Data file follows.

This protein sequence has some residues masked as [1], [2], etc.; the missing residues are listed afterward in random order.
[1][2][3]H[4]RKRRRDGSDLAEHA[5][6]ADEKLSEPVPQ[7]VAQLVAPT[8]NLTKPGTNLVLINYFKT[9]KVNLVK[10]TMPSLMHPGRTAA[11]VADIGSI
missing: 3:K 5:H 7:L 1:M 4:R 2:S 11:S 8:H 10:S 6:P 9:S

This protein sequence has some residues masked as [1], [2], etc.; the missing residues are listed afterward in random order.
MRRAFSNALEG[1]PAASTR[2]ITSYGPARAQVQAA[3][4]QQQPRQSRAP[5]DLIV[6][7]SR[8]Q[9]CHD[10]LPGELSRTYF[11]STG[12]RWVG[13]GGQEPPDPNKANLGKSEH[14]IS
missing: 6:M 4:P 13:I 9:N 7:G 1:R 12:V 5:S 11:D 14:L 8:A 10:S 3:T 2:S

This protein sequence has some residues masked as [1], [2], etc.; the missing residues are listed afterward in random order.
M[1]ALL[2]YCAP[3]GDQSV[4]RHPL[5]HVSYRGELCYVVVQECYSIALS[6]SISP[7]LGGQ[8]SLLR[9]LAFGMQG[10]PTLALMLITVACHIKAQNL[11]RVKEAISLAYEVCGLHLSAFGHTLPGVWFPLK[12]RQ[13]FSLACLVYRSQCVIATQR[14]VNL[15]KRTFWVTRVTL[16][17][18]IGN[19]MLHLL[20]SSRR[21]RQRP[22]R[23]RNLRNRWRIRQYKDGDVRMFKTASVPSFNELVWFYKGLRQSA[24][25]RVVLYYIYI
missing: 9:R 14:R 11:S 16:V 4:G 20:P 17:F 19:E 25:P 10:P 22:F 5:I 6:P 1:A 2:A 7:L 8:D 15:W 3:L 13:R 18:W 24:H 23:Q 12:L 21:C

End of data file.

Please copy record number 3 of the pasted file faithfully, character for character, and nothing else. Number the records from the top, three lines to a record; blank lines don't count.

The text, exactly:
This protein sequence has some residues masked as [1], [2], etc.; the missing residues are listed afterward in random order.
M[1]ALL[2]YCAP[3]GDQSV[4]RHPL[5]HVSYRGELCYVVVQECYSIALS[6]SISP[7]LGGQ[8]SLLR[9]LAFGMQG[10]PTLALMLITVACHIKAQNL[11]RVKEAISLAYEVCGLHLSAFGHTLPGVWFPLK[12]RQ[13]FSLACLVYRSQCVIATQR[14]VNL[15]KRTFWVTRVTL[16][17][18]IGN[19]MLHLL[20]SSRR[21]RQRP[22]R[23]RNLRNRWRIRQYKDGDVRMFKTASVPSFNELVWFYKGLRQSA[24][25]RVVLYYIYI
missing: 9:R 14:R 11:S 16:V 4:G 20:P 17:F 19:E 25:P 10:P 22:F 5:I 6:P 1:A 2:A 7:L 8:D 15:W 3:L 13:R 18:W 24:H 23:Q 12:L 21:C